Halloween is often seen as a ghoulish holiday centered on spooks and horrors, with celebrations focused on terrifying tricksters and haunted houses. California Baptist University has a history with the holiday.
According to CBU’s yearbook, “The Angelos,” the university has celebrated the holiday with everything from carnivals and trick or treating to haunted houses.
“We used to have a trick or treating event in Simmons Hall where each wing picked a theme and decorated their hall,” Joe Adcock, assistant dean of students, said. “Tons of staff, faculty and neighborhood families came for a safe environment to take their kids. It was pretty amazing what the girls came up with for their wing.”
When indoor trick or treating grew in popularity, so did the celebration put on by the university. Octoberfest took place on the lawn between the dorms and offered a carnival complete with game booths, a dunk tank and cotton candy. Students and campus groups ran the event. The end of trick or treating came as a result of fire codes, but Octoberfest continued and expand- ed until local churches began to offer similar events. Attendance dwindled along with student participation. The funds used for Octoberfest were reallocated and used to expand Fortuna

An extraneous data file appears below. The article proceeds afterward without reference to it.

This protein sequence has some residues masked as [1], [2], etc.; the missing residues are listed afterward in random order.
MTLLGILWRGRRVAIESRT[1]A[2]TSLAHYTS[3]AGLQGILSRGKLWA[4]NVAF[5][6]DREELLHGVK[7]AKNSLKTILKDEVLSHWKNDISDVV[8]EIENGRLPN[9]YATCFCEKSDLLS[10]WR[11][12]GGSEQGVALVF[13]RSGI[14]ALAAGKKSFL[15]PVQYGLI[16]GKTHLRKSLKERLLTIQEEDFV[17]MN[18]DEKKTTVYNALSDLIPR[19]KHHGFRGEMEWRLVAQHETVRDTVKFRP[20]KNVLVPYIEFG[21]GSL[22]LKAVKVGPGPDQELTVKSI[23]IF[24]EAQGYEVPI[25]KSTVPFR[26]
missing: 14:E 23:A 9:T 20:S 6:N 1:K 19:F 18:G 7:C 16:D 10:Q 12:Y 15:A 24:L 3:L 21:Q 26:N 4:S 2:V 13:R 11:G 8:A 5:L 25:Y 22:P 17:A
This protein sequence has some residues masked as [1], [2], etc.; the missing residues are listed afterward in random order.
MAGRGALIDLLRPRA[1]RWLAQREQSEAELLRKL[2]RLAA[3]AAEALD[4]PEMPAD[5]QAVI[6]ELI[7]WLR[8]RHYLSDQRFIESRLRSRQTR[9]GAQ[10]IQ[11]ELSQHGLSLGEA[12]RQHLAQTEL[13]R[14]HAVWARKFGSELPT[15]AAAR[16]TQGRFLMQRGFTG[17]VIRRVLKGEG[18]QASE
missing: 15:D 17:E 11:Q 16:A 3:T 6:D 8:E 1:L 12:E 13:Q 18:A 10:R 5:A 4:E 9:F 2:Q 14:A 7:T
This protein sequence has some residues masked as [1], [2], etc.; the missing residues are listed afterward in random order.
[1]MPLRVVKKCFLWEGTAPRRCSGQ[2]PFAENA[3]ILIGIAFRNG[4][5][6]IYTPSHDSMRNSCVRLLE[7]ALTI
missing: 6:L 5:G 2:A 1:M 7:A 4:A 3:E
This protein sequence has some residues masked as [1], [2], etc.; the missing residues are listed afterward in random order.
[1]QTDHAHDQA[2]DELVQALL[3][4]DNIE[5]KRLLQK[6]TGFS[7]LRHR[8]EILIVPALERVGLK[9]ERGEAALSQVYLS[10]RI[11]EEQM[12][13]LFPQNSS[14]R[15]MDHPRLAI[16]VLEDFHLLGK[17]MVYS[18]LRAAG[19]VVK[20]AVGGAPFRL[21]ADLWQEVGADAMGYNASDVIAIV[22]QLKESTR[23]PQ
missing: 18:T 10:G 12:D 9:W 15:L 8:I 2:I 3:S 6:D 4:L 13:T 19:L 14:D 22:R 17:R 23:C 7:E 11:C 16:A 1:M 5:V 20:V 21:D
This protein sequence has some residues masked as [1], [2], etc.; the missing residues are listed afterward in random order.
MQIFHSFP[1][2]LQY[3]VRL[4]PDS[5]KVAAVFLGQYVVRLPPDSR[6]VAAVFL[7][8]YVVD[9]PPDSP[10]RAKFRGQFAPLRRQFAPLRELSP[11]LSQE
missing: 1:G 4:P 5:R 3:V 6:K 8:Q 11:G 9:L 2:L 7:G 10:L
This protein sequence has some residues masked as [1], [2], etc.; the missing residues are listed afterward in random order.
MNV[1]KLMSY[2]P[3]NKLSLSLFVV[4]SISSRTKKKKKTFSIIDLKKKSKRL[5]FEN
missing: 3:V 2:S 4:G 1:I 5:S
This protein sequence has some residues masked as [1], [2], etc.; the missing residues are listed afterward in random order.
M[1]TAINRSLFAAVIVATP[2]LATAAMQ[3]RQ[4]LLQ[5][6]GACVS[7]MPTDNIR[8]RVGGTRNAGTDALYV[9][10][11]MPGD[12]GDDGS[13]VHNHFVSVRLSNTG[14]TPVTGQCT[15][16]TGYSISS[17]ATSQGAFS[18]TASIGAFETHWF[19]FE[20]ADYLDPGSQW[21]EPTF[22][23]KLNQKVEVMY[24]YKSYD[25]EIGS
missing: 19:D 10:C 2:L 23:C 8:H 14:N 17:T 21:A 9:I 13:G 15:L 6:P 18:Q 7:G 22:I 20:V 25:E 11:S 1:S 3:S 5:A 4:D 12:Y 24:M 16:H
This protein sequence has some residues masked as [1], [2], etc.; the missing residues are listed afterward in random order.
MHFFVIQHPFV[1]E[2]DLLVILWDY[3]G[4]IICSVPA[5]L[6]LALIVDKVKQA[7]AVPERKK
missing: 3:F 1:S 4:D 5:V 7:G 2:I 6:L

Bowl. “We felt like we were using student money
but students weren’t coming other than working the booths,” Heather Hubbert, assistant dean of students, said.
CBU also hosted a haunted house in the ’70s
and ’80s. This student-run attraction took place in the catacombs.
“This was stopped for two reasons. One, the fire department did not like people being down in the catacombs and, two, the students and ad- ministration did not think it was a positive reflec- tion of the school or Christianity,” Kent Dacus, vice president for enrollment and student ser- vices, said.
These events are recorded in “The Angelos”, along with photos of students dressed up in their Halloween costumes. Some date back to 1959.
“Although we have no specific policy, our practice is to prohibit any activities that would be controversial or in conflict with our Christian faith,” Dacus said.
This year the office of Residence Life is hosting an event.